Preferably the radial arms are configured with means by which to retain the marker elements in the said plurality of positions.
Particularly preferably the marker elements are connected by a rubber band. The marker elements may be in the form of balls.
According to a third aspect of the invention there is provided a printed article for visualizing scores assigned to each of a plurality of marketing-related dimensions, said article comprising a surface pre-printed with radial arms labeled with said dimensions, the radial arms incorporating marker points indicating positions at which possible scores may be represented.
Preferably the printed article is selected from a group comprising: pre-printed post-it notes; pre-printed paper.
According to a fourth aspect of the invention there is provided apparatus for quantifying and communicating marketing-related information relating to an entity, said apparatus comprising: an input device operable to receive a plurality of scores, each score being out of a pre-determined maximum possible score; a processor operable to assign each score to a corresponding one of a plurality of pre-determined marketing-related dimensions; and an output device operable to communicate said scores as a characteristic of said entity.
Preferably the output device is arranged to display the scores in the form of a radar chart.
According to a fifth aspect of the invention there is provided a computer programmed for use in quantifying and communicating marketing-related information relating to an entity, said computer being programmed to: receive a plurality of scores, each score being out of a pre-determined maximum possible score; assign each score to a corresponding one of a plurality of pre-determined marketing-related dimensions; and output said scores as a characteristic of said entity.
Preferably the computer is further programmed to display the scores in the form of a radar chart.
According to a sixth aspect of the invention there is provided a computer program executable to enable a computer to receive and communicate marketing-related information relating to an entity, said computer program enabling the computer to: receive a plurality of scores, each score being out of a pre-determined maximum possible score; assign each score to a corresponding one of a plurality of pre-determined marketing-related dimensions; and output said scores as a characteristic of said entity.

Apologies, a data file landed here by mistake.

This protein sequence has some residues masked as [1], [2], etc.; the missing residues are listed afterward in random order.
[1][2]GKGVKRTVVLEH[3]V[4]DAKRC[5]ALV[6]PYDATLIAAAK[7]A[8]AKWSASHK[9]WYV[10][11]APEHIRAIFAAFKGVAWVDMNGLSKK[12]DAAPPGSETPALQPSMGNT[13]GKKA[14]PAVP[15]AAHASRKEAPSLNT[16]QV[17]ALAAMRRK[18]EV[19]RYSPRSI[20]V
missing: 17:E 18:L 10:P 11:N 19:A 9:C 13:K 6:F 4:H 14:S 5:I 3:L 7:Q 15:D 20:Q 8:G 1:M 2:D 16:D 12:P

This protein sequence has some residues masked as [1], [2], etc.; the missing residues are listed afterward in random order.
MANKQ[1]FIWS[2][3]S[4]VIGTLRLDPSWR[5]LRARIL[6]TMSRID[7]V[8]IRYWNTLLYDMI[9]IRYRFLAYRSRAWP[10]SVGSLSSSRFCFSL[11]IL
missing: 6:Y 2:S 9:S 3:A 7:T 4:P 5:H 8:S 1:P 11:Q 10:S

Preferably the computer program is configured to display the scores in the form of a radar chart.
- BRIEF DESCRIPTION OF THE DRAWINGS
According to a seventh aspect of the invention there is provided a computer program stored on a data carrier, said computer program being executable to enable a computer to receive and communicate marketing-related information relating to an entity, said computer program enabling the computer to: receive a plurality of scores, each score being out of a pre-determined maximum possible score; assign each score to a corresponding one of a plurality of pre-determined marketing-related dimensions; and output said scores as a characteristic of said entity.
Embodiments of the invention will now be described, by way of example, and with reference to the drawings in which:
FIG. 1 illustrates the scope of the tool in accordance with an embodiment of the invention, and how it can be used for planning across the value-mix;
FIG. 2 illustrates the use of the tool in strategic value positioning;
FIG. 3 illustrates the use of the tool in fractal applications and planning;
FIG. 4 a illustrates planning by touchpoint;
FIG. 4 b illustrates planning by relationship stage;
FIG. 5 a illustrates prioritization, planning and reporting using the radar visual;
FIG. 5 b shows examples of planning tools;
FIG. 6 illustrates complete project planning, incorporating a rollout plan differentiating time, media and contact objectives for each customer community;
FIG. 7 illustrates an example of a planning process;
FIG. 8 a shows how an agency can use embodiments of the invention;
FIG. 8 b shows how a media/discipline planner can use embodiments of the invention;
FIG. 9 depicts the universal engine with the analytics sub-system;
FIG. 10 illustrates the evaluation and learning process; and
- DETAILED DESCRIPTION OF THE INVENTION
FIG. 11 illustrates a technical system schematic.
The detailed description set forth below in connection with the appended drawings is intended as a description of the presently preferred embodiments of the invention, which represent the best ways currently known to the applicant of putting the invention into practice. However they are not the only ways in which this can be achieved, and accordingly the detailed description below is not intended to represent the only form in which the present invention may be utilized or constructed. It is to be understood that the same or equivalent functions to those described may be accomplished by different embodiments that are also intended to be encompassed within the spirit and scope of the invention.